Why is a roundabout the safest, most cost-effective solution?

When navigating roundabouts, drivers slow to 15 to 20 mph and travel in the same counterclockwise direction, significantly reducing the likelihood and severity of an accident. In addition, based on 50 years of traffic data assessed on this roadway and a thorough analysis of projected community growth, a roundabout will efficiently handle traffic volumes for the next 20 years without additional investment.

Roundabouts are highly effective in reducing crashes at intersections; the primary goal of this project. The Insurance Institute for Highway Safety found that on average, roundabouts reduce fatalities by 90%, serious injury crashes by 75%, and all kinds of crashes by 37%. Watch this video to learn more about why roundabouts reduce crashes.

Alternatives such as a traffic signal or four-way stop would simply serve as a device to assign right-of-way to traffic; they aren’t effective in reducing crashes. Furthermore, neither can prevent driver behaviors that often lead to crashes including the use of poor judgment or being distracted while driving. As an example, when seeing a yellow light, some drivers are more likely to race to “beat the light” which then increases the risk of a T-bone or head-on collision.

At the Dern/Springcreek intersection, the points of conflict will be reduced from 32, as it sits now, to just 8 once the roundabout is in place.

Conflicts images

Highway Configuration

Throughout the planning process, several community members have advocated for a three-way highway system. As with the notion of an overpass, this system has merits and was heard. The short answer is simply that funding is not available. This project, which can be funded with federal safety dollars, provides a solution for the immediate issue – saving lives at a deadly intersection.

Dern/Springcreek Versus Foys Lake

There are two important differences that differentiate the proposed roundabout at Dern/Springcreek from the Foys Lake roundabout. A considerable concern expressed by members of the public is, “If the Foys Lake roundabout isn’t working, why would MDT place a roundabout on another highly traveled highway near Kalispell? Clearly, based on the Foys Lake example, roundabouts don’t work here.” While this is a completely understandable assessment, it misses the larger picture of why the Foys Lake roundabout is over capacity and backing up during peak travel times.

  • Why is the Foys Lake roundabout failing during peak travel hours? Originally, MDT anticipated completing the bypass in its entirety (four full lanes for the length of the bypass and full interchanges at all but one intersection) in approximately 2030. With the fully developed infrastructure in place, the roadway would be equipped to carry the traffic volumes estimated for 2030. A combination of multiple beneficial factors, a primary one being funding, allowed MDT to advance full completion of the north half of the bypass approximately 13 years ahead of schedule, delivering it in 2017. Conversely, the roundabouts placed on the south end of the bypass were put in place as an affordable option in order to secure the first part of the bypass. They were instituted when MDT believed the entire bypass would be a two-lane system until approximately 2030 when funds would be available to complete all overpasses and transition the entire bypass to four lanes. This is called phased development and allows a mid-stage solution while monies are accrued and property is acquired for the final, permanent solution. MDT’s full plan was always to replace the Foys Lake roundabout and the Airport Road roundabout with overpasses and expand the south half of the bypass to four lanes. However, with the completion of the north end of the bypass, traffic volumes increased dramatically, reaching the 2030 projections almost immediately due to the route’s popularity. This 2030 traffic volume creates an especially large challenge at the Foys Lake roundabout, where the bypass transitions from four lanes to two lanes.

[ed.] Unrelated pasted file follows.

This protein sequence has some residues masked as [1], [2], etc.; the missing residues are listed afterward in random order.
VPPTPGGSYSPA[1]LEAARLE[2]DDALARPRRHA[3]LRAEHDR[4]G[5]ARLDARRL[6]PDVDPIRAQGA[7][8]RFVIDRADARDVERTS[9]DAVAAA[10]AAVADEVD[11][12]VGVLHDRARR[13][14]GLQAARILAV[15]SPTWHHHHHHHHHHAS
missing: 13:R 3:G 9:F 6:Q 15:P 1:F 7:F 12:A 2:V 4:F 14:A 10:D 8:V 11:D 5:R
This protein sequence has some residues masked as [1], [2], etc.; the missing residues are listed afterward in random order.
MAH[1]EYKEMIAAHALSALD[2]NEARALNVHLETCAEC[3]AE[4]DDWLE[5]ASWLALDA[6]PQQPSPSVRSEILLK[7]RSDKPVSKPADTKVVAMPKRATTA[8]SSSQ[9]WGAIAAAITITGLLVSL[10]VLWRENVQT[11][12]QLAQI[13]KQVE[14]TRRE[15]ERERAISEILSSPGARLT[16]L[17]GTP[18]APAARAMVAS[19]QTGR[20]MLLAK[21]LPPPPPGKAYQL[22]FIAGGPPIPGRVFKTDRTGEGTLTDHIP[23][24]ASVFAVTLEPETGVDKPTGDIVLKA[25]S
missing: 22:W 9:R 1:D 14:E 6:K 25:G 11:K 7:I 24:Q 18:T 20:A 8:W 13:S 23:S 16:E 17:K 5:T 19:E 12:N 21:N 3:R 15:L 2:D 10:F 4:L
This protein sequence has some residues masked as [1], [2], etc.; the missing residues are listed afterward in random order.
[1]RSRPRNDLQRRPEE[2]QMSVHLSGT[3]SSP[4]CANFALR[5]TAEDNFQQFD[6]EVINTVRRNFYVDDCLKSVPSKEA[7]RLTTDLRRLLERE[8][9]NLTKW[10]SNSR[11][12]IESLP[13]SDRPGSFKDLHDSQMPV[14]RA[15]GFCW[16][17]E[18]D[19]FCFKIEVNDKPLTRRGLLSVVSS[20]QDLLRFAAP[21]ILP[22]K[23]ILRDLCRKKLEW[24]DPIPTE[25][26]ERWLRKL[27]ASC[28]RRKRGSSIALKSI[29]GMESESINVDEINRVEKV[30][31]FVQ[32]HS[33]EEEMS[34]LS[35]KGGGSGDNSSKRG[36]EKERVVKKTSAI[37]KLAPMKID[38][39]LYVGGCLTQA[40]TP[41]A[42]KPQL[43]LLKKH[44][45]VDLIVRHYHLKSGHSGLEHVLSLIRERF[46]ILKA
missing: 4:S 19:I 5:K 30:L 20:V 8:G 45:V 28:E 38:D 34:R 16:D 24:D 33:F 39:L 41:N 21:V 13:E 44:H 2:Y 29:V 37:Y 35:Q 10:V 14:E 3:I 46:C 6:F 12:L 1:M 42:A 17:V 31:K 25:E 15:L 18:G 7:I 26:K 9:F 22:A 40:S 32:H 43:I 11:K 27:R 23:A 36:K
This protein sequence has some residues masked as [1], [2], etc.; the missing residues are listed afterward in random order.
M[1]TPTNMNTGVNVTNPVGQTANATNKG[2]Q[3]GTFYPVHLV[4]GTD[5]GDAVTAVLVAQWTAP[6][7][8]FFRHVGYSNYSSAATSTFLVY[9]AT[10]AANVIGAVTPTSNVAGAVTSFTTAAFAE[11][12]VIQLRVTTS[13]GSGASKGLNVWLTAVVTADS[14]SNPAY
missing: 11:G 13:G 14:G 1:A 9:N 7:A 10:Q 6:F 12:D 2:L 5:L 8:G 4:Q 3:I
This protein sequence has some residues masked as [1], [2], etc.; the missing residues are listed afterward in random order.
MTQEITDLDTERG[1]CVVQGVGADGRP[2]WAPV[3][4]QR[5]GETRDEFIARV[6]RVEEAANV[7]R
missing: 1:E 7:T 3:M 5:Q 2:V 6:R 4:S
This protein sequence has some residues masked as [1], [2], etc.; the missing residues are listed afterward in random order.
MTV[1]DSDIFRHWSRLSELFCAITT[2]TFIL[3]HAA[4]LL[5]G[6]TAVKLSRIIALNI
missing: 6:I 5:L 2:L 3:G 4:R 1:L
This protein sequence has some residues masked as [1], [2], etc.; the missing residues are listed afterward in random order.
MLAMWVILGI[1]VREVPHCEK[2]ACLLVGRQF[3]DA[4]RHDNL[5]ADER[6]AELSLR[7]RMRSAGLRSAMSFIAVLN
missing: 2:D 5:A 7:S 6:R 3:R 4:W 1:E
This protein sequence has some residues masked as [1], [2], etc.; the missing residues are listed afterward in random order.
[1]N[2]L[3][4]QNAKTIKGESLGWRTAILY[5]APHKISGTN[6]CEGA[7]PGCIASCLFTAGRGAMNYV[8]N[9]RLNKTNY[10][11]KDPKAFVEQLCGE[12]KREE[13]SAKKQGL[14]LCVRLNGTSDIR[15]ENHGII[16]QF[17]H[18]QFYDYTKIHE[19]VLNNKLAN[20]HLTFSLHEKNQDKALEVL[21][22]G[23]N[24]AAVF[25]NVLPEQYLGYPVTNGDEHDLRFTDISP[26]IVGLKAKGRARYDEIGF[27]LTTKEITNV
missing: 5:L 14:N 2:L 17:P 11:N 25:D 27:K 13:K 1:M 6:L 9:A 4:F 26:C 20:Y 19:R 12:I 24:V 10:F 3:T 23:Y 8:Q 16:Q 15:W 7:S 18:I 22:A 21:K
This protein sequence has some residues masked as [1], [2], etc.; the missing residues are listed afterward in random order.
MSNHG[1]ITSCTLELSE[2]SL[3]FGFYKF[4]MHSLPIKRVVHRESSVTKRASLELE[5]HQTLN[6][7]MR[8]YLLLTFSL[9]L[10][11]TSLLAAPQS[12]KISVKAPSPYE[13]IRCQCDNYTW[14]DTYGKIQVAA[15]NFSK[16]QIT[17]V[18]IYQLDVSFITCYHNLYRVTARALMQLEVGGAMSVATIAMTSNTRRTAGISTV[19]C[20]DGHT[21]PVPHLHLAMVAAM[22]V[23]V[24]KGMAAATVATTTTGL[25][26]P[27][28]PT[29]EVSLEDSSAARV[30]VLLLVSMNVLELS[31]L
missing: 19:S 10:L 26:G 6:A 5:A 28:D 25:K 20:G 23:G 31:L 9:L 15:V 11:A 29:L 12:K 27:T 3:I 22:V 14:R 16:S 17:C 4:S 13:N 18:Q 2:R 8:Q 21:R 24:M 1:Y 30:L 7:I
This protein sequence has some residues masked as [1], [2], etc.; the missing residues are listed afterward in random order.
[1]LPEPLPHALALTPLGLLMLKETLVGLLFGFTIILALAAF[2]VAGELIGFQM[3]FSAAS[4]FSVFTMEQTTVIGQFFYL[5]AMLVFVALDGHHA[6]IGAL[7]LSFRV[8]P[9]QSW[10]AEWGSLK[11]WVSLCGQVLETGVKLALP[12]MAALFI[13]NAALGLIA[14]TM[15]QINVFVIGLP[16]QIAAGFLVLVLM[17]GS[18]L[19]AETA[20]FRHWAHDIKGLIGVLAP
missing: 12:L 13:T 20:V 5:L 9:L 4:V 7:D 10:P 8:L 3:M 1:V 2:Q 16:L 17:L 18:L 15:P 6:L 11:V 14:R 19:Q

In addition, Foys Lake roundabout has a relatively balanced amount of traffic on all four legs meaning north/south traffic is slowed as traffic from the east/west enters the roundabout. At present, this is creating significant congestion at the Foys Lake roundabout during morning and evening commute times. By comparison, the Airport Road roundabout has limited east/west traffic intersecting the bypass, and there is generally a free-flow of traffic moving along the north-south bypass route.
  • The Dern/Springcreek roundabout doesn’t face the same challenges that have created problems at the Foys Lake Roundabout.
    First, the Dern/Springcreek roundabout is on an established highway route (Highway 2 West). This means traffic trends can easily be tracked and future traffic volumes accurately predicted. From a traffic flow perspective, traffic volumes at the Foys Lake roundabout are more than double those clocked at the Dern/Springcreek intersection on Highway 2 West. Traffic models demonstrate that a roundabout at the Dern/Springcreek roundabout will efficiently manage traffic until approximately 2040. Also important is the fact that the vast majority of traffic will be traveling through the roundabout on Highway 2 West traveling either east or west. A very small percentage will enter from either Dern Road or West Springcreek Road, which will allow for essentially a free-flow of traffic on Highway 2 through the intersection. When vehicles do need to enter from either Dern Road or West Springcreek Drive, they will have a safe way to do so.